Should Kate Rusby be regarded as a national treasure? Life in a Paper Boat is her fourteenth studio album and marks twenty four years on the road. In itself that probably doesn’t warrant the National Treasure tag, but surely her unfailing ability to be consistently brilliant makes her a contender? Then there is her string of Christmas albums that have cornered the market in folky seasonal cheer. Her voice is pure, intimate and as comforting as a woolly blanket on a cold winter’s morning. She is as Yorkshire as can be, the Barnsley Nightingale, holder of a traditional flame that is safe in her hands.
But let’s hold off encumbering Rusby with that twee and faintly condescending accolade just yet. For whilst she undeniably produces albums that are pure comfort food, Kate is still evolving as an artist. She seduces us into believing she is safe and comfortable whilst gently pushing and testing the boundaries of her musical world. Kate’s biggest asset is that she knows what works for her, so that we always hear an assured artist rather than one who is casting about trying to find a new musical suit of clothes to wear.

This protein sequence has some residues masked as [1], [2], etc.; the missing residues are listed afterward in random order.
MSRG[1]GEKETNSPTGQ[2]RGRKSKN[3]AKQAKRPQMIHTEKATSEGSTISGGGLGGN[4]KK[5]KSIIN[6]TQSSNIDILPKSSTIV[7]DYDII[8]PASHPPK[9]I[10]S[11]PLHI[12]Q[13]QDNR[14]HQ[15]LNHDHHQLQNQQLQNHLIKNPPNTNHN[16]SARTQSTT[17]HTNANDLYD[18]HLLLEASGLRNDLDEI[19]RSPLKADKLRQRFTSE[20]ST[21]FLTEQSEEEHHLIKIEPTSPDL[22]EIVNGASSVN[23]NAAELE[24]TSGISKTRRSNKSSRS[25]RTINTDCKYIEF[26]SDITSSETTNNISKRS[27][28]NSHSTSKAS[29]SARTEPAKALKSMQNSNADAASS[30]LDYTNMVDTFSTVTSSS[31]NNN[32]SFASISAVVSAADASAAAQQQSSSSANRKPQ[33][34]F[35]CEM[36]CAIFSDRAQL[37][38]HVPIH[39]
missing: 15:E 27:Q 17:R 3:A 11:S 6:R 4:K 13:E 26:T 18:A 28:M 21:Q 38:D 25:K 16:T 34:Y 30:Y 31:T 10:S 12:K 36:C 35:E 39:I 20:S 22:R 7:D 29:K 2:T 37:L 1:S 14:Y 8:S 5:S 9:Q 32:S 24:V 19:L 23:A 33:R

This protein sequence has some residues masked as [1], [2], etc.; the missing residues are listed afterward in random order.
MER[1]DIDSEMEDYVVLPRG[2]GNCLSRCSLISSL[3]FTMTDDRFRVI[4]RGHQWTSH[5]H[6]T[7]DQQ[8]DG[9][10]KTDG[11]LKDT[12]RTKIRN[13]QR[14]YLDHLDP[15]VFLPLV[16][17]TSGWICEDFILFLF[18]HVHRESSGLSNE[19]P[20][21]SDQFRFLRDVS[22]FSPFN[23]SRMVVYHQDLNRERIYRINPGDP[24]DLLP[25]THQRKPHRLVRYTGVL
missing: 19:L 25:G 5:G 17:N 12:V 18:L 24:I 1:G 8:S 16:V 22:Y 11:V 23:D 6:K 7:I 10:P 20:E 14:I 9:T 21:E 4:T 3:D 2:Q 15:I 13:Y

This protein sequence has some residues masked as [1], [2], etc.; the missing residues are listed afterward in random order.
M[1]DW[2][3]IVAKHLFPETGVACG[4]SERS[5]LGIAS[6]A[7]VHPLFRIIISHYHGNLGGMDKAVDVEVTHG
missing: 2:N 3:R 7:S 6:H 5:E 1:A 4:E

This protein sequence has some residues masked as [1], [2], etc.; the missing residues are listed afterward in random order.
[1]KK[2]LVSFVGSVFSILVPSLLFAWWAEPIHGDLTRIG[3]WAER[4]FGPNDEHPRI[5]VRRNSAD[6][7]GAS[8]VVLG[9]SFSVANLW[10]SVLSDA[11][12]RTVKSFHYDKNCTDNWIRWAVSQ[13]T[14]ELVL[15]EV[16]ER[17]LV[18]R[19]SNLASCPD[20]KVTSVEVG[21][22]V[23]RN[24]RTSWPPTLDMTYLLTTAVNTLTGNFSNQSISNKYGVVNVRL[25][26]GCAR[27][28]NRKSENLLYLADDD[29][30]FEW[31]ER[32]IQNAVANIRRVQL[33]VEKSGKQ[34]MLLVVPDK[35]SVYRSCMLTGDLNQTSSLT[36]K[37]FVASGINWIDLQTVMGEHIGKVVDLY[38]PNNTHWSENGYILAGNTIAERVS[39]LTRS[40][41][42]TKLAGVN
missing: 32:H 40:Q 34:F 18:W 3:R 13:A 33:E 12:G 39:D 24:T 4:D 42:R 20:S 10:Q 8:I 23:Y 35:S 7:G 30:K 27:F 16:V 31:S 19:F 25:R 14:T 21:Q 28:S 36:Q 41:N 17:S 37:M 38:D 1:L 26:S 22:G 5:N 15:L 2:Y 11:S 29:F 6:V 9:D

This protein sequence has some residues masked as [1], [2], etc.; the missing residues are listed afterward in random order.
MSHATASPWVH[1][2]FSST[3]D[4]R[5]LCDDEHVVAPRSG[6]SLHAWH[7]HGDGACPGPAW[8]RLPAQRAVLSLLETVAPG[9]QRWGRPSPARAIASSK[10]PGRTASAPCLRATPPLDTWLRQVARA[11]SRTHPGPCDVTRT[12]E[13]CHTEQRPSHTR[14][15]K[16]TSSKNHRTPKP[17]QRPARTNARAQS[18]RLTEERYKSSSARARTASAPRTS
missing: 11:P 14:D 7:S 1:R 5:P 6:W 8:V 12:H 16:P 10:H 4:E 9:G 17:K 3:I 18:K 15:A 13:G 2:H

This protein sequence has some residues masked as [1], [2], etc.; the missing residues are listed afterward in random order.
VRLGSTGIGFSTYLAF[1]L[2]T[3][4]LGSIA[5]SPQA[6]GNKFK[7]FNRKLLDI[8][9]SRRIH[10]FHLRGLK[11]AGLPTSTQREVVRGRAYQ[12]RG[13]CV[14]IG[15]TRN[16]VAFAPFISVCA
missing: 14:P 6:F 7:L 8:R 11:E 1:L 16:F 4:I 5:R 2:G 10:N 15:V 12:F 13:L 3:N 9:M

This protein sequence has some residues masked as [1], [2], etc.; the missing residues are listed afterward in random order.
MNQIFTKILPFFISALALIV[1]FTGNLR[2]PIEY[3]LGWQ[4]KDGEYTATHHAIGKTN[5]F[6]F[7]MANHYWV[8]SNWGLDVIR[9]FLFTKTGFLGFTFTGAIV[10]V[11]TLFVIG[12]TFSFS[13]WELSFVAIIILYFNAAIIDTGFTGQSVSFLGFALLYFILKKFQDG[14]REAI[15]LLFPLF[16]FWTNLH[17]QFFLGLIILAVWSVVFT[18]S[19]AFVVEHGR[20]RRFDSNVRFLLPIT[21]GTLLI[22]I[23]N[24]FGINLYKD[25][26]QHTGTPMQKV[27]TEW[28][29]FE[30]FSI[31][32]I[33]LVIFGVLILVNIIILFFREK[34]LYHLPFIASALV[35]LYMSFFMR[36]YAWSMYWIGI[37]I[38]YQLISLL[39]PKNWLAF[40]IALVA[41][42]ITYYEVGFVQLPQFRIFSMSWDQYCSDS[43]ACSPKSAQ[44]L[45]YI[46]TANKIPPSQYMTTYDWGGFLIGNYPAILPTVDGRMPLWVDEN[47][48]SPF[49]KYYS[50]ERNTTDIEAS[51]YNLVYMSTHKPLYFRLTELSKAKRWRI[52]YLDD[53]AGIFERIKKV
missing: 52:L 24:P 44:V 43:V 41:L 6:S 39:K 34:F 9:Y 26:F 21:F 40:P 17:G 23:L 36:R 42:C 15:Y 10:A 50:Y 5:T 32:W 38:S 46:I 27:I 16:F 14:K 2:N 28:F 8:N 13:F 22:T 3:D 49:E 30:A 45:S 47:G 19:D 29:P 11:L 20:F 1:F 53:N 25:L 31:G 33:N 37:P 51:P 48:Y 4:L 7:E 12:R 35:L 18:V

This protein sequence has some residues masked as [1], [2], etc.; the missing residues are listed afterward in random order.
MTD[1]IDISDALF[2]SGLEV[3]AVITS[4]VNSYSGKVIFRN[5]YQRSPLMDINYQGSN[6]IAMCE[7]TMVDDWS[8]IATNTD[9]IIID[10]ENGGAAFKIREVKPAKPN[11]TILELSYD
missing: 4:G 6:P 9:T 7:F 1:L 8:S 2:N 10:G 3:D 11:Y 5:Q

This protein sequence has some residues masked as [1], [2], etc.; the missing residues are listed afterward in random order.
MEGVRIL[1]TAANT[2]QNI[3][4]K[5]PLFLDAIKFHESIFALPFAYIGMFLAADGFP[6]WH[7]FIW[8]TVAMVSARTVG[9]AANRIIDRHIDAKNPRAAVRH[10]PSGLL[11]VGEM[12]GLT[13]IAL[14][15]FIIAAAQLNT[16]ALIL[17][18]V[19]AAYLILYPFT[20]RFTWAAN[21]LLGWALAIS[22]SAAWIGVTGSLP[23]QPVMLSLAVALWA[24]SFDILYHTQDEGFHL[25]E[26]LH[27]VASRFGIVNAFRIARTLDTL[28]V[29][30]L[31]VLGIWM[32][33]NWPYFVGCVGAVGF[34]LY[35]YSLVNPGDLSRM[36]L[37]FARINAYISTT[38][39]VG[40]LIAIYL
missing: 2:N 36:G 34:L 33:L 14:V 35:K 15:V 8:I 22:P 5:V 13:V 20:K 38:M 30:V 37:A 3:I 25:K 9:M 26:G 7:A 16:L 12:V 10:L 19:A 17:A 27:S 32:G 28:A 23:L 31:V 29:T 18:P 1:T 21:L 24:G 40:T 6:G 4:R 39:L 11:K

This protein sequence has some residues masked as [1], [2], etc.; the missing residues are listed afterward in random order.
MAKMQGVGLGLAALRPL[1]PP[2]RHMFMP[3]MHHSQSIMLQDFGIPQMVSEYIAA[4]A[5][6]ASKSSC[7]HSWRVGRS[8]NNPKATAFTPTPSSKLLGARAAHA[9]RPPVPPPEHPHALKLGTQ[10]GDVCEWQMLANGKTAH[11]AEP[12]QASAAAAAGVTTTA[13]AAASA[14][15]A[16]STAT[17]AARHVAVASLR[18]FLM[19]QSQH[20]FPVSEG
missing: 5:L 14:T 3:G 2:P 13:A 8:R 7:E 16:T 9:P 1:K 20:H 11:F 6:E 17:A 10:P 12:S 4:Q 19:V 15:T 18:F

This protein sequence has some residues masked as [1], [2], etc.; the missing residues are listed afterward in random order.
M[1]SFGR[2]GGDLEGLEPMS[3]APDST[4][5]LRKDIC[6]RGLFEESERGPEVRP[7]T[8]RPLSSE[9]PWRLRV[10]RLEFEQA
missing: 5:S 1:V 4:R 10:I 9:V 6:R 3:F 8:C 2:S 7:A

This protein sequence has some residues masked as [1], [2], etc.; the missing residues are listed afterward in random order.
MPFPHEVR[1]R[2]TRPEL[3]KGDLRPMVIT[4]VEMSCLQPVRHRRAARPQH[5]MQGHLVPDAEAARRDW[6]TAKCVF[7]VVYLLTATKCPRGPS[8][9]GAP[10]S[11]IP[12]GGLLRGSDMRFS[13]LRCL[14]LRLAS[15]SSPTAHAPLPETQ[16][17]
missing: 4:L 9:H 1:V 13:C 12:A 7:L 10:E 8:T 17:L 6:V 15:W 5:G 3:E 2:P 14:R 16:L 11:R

Life in a Paper Boat marks a growing musical partnership with her partner Damien O’Kane, someone who really knows how to tease new feeling and passion out of traditional material. On his most recent album Areas of High Traffic he took songs that had become somewhat tarnished by over familiarity and turned them into something altogether new and refreshing. Rusby shares this knack with him in re-imagining trad material, never sounding maudlin or shopworn. As a producer O’Kane teases out new directions for the music and vocals to dance around, resulting in a rich listening experience.
But of course it ain’t all Trad, Kate’s compositions sparkle with the wit and compassion that is her stock in trade, not least of which is the first single from the album Big Brave Bill. This tale of a Barnsley superhero started life as a story she made up for her kids, but the tea swilling superhero seems to have grown into a life of his own. ‘The hero who thinks Yorkshire/The hero who drinks Yorkshire’ runs the chorus with a wink, I think it’s as much about Kate as Bill.